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ston220 86 BrigCadetT. Magoun'sT. MagounNathan BridgeBoston206.27 87 BrigMedfordT. Magoun'sT. MagounR. RobertsBoston248 88 ShipTopazT. Magoun'sT. MagounBoston & LIV. Importing Co.Boston354 89 ShipEdward NewtonT. Magoun'sT. MagounSamuel G. PerkinsBoston312 90 BrigTalismanS. Lapham's------RogersEnoch SilsbyBoston262 91 BrigCreoleS. Lapham's------RogersHall & WilliamsBoston230 92 BrigNigerGeorge Fuller'sGeorge FullerHenry HoveyBoston205 93 ShipIsraelSprague & James'sSprague & JamesIsrael ThorndikeBoston355 94 ShipLucillaSprague & James'sSprague & JamesD. P. ParkerBoston369 951823ShipMogulT. Magoun'sT. MagounJones, Glover, and othersBoston388 96 ShipNew EnglandT. Magoun'sT. MagounD. P. ParkerBoston380 97 BrigClarionS. Lapham's------RogersHall & CurtisBoston165 98 Sch.LucretiaS. Lapham's------RogersE. HaywoodBoston82 99 Sch.TremiumS. Lapham's------RogersRobert RipleyBoston62 100 ShipHannibal Struck with lightning, at sea, on her passage from Charleston to Liverpool
ee hundred and sixty thousand dollars, in sixty shares of six thousand dollars each. At this price, three shares were conveyed to Harrison G. Otis, three to Israel Thorndike, and one, each, to Ebenezer Francis, William Payne, Thomas H. Perkins, and John Callender, by deeds dated Nov. 30, 1808. The bridge was completed in 1809, a3, and by the Court of Sessions at the next December Term; namely, that the Corporation would give to the County of Middlesex the square bounded by Otis, Second, Thorndike, and Third streets, and a lot, seventy-five feet in width, across the westerly side of the square The County has since purchased the other portions of the square. bounded by Thorndike, Second, Spring, and Third streets, and would erect thereon a court-house and jail, satisfactory to the Court, at an expense to the Corporation not exceeding twenty-four thousand dollars, on condition that as soon as the edifices were completed, they should be used for the purposes designed. The town prot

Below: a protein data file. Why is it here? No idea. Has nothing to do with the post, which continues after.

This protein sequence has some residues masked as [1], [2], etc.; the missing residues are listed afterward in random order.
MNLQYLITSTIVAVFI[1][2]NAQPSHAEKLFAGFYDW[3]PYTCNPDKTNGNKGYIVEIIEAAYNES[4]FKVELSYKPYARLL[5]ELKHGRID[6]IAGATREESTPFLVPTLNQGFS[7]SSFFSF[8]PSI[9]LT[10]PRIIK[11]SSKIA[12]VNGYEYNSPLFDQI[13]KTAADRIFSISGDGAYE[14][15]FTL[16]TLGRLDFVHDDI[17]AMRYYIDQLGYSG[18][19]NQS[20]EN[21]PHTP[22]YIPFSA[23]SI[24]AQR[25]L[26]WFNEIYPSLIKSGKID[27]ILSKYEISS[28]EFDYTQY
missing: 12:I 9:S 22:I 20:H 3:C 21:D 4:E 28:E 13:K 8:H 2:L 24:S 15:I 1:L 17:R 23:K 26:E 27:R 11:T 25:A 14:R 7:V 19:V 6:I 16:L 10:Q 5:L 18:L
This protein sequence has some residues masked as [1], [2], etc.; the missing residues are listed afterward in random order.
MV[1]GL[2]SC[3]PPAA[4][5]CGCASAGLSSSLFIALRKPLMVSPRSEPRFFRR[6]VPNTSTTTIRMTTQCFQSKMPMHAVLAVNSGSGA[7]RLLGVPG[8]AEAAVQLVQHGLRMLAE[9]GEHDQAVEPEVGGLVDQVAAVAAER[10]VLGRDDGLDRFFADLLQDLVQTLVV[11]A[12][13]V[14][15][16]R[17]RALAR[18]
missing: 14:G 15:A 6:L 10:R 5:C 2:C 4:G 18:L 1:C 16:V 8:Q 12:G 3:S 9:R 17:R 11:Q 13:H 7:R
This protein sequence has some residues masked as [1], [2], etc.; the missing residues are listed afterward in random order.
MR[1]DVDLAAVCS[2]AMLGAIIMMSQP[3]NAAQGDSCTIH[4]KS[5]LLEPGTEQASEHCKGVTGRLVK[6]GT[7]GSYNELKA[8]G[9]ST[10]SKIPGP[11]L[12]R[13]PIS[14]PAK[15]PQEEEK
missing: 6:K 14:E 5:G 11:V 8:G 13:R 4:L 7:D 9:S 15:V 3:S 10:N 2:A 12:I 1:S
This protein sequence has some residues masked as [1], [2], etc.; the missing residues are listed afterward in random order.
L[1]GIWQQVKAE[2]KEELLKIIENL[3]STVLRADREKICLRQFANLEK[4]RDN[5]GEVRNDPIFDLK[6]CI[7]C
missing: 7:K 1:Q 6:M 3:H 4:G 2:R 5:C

Lucius R. Paige, History of Cambridge, Massachusetts, 1630-1877, with a genealogical register, Chapter 16: ecclesiastical History. (search)
1858. Third Congregational (Unitarian).—The Third Congregational Society was incorporated June 16, 1827, The corporators were eight citizens, named, and all those persons who now have or hereafter may subscribe and pay the sum of fifty dollars towards the erection of a Congregational meeting-house at Lechmere Point in Cambridge.— Mass. Spec. Laws, VI. 575. and in the course of the same year erected a substantial brick meeting-house, which is yet standing at the northwest corner of Thorndike and Third streets. The church was organized March 3, 1828. The first pastor was Rev. Warren Burton, H. C. 1821, who was born at Wilton, N. H., Nov. 23, 1800, and ordained here March 5, 1828. He resigned June 6, 1829, and after preaching for short periods in several places, and laboring abundantly in the cause of education, died in Salem, June 6, 1866. Rev. James D. Green, H. C. 1817, born in Malden, Sept. 8, 1798, was ordained at Lynn, Nov. 3, 1828, and installed here Jan. 6, 1830. He
an, at the cost to the town of about $300. 8. Broadway, at the southwesterly corner of Windsor Street and Broadway, erected in 1838 for the accommodation of a Classical or High School for the whole town, at the cost of $5,791.05. 9. Bridge, on the westerly side of Pioneer Street, between Main Street and Broadway, erected in 1836, at the cost of $1,055, besides the land. 10. Otis, on Otis Street, erected in 1843, at the cost of $5,406.78, described as quite a magnificent structure. 11. Thorndike, on Thorndike Street, erected in 1832, and enlarged in 1840, at the total cost of $2,585.31. 12. Putnam, on the southwesterly corner of Otis and Fourth streets, erected in 1825 at the cost of $550 to the town, besides about $800 contributed by individuals. 13. Third Street, on the easterly side of Third Street, between Gore and Bridge streets, erected in 1818, at the cost to the town of $400. During the thirty years since the date of this Report, several of the school-houses then standin